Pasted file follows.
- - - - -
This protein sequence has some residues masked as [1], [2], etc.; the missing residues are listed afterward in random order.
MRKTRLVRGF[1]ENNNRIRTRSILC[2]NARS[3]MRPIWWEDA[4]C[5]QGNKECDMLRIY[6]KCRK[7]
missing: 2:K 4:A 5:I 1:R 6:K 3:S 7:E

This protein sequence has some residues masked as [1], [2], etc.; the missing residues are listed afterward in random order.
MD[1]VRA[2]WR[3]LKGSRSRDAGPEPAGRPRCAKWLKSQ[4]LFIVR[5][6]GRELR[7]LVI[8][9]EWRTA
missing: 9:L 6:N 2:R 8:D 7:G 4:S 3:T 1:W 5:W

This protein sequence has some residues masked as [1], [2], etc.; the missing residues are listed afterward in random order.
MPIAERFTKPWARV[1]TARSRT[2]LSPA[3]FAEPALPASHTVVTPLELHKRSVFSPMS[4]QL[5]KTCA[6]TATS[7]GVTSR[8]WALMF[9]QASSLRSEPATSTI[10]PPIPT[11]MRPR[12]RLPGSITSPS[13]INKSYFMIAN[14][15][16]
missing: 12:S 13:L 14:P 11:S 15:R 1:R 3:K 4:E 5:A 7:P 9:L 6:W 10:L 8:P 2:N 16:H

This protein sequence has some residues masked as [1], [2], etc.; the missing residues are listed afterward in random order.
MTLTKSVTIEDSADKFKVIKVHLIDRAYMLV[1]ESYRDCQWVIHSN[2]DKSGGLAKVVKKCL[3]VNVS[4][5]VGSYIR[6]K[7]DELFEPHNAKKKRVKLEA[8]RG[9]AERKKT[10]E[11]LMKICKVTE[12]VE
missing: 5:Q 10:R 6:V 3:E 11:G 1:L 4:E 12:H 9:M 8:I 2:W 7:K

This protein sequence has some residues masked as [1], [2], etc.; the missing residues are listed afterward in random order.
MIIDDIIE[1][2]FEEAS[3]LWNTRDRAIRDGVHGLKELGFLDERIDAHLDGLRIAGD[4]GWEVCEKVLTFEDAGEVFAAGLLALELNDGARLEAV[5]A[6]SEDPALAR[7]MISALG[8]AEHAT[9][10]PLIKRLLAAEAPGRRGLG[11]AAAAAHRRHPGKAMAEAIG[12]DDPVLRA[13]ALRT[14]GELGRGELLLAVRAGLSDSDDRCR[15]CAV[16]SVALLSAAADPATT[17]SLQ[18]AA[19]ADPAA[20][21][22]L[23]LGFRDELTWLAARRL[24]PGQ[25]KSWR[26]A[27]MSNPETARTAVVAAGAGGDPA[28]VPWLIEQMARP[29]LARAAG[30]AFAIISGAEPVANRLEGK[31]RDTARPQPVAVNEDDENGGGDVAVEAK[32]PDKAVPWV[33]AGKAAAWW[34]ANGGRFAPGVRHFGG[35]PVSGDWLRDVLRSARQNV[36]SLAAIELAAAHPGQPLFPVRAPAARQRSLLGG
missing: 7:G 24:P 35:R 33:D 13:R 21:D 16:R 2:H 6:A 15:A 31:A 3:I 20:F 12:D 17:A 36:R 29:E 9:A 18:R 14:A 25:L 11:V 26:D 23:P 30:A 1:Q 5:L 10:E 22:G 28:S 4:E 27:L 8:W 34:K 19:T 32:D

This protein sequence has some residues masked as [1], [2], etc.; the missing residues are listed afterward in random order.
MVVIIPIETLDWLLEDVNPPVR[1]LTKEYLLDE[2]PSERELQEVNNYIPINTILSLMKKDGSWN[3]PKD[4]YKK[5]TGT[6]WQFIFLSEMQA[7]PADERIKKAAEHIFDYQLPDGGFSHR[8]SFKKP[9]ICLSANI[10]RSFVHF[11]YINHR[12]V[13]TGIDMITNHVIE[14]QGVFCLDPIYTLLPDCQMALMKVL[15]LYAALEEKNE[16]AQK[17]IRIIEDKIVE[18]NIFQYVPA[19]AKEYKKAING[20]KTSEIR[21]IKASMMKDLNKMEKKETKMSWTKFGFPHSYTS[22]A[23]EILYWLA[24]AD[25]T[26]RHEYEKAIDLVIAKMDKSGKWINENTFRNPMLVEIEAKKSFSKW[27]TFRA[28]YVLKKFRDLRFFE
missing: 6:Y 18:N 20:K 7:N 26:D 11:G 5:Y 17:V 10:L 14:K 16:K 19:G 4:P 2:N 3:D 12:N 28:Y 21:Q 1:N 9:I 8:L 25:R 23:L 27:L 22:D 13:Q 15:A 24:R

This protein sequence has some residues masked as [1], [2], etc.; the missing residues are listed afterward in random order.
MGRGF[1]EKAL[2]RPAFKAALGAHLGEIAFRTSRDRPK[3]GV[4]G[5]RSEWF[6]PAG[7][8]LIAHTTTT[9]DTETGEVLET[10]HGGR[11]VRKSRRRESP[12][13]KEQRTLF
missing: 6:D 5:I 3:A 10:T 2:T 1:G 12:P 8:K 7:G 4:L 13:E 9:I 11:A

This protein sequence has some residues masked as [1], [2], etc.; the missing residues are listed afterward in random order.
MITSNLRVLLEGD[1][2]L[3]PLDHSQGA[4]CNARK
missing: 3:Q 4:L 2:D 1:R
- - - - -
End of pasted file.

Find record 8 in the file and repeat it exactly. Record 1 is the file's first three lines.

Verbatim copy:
This protein sequence has some residues masked as [1], [2], etc.; the missing residues are listed afterward in random order.
MITSNLRVLLEGD[1][2]L[3]PLDHSQGA[4]CNARK
missing: 3:Q 4:L 2:D 1:R